Before the economic crash, the mining industry was seeing new investors – companies such as steel manufacturers that were not miners by trade were getting into the business, said Steve Ralbovsky, partner, PricewaterhouseCoopers. Ralbovsky spoke at the Valve Manufacturers Associations’ Market Outlook Workshop held in San Francisco in mid-August.
“You had hedge funds that previously invested in the minerals themselves who were buying the mining operations,” he said.
The crash brought the whole thing tumbling down so that “stocks fell deeper in mining companies than the rest of the market,” he said. At the same time, the prices of the commodities themselves also fell deeply. For example, copper was $3.50 a pound before the crash and about $1.50 afterwards. Spending in the industry that had been going on before the crash was based on the higher prices, he explained. Once the sun returned, commodity prices recovered, but the caution remained and “no one did any big deals in 2009,” Ralbovsky said.
The industry today faces a number of challenges with perhaps the biggest one political risk, he said. The mining industry is part of the “pay your fair share” movement within the sustainability push, although that movement is more common in other places in the world than here in North America, Ralbovsky said. The movement seeks to balance the benefits that using a country’s natural resources bring with the needs of undeveloped areas.
However, it’s also created areas of the world where a country is seeking high rates of compensation. For example, there are some places, such as Australia, that have created high tax rates. In Australia, a Resource Super Profit Tax of 40% was originally proposed for mining. (New negotiations are underway to bring it down to 30%). Ralbovsky said that when the tax was first announced: “I had a miner who called the office and said to me, ‘we have 10 projects we were working on, and they all stopped yesterday [the day of the announcement].’”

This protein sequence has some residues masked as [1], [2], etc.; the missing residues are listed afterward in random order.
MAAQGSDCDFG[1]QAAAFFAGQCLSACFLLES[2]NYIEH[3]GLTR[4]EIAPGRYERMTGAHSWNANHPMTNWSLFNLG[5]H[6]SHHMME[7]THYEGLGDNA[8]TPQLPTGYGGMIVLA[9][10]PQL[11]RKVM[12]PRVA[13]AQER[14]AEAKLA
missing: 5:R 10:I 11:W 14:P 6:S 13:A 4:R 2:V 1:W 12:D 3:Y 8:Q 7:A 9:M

But even beyond where the money goes, mining faces a number of political challenges simply because it is an unpopular industry, safety issues are involved and the materials are coming out of the ground. Still, opportunities do exist. On reality is that mining is a way to build infrastructure in emerging nations since mining companies often build roads and other public facilities for remote areas, Ralbovsky said.
He advised valve companies that want to get into new parts of the world to look into local manufacturing, local marketing facilities or local partners “so you can be viewed as a local supplier.”
He also said there may be opportunities in the coal industry in the area of retrofitting for additional controls on smelters and refineries, and that companies whose customers are uranium miners “are about to get very busy” as nations turn increasingly toward nuclear for electricity generation. At the same time, U.S. coal companies are now expanding in many areas of Asia through mergers and acquisitions. In China, however, mining companies face the same constraints as other industries because of the government’s finger in the industry (most Chinese mining companies are at least partially government owned.)
FORECAST: The major players in the industry are holding pat but some may need to divest operations going forward to achieve better results. U.S. coal companies will be looking to export because of pricing and will be looking to expand in other countries as well. Business will pick up in the uranium industry.